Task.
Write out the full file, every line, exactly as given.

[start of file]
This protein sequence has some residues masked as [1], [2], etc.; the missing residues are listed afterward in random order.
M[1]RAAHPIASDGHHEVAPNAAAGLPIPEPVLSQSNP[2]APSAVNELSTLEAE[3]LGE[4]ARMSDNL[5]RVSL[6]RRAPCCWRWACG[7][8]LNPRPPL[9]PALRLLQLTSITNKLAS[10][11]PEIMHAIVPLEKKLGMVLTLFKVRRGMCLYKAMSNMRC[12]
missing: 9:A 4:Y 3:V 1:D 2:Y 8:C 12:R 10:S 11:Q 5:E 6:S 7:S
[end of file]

This protein sequence has some residues masked as [1], [2], etc.; the missing residues are listed afterward in random order.
M[1]RAAHPIASDGHHEVAPNAAAGLPIPEPVLSQSNP[2]APSAVNELSTLEAE[3]LGE[4]ARMSDNL[5]RVSL[6]RRAPCCWRWACG[7][8]LNPRPPL[9]PALRLLQLTSITNKLAS[10][11]PEIMHAIVPLEKKLGMVLTLFKVRRGMCLYKAMSNMRC[12]
missing: 9:A 4:Y 3:V 1:D 2:Y 8:C 12:R 10:S 11:Q 5:E 6:S 7:S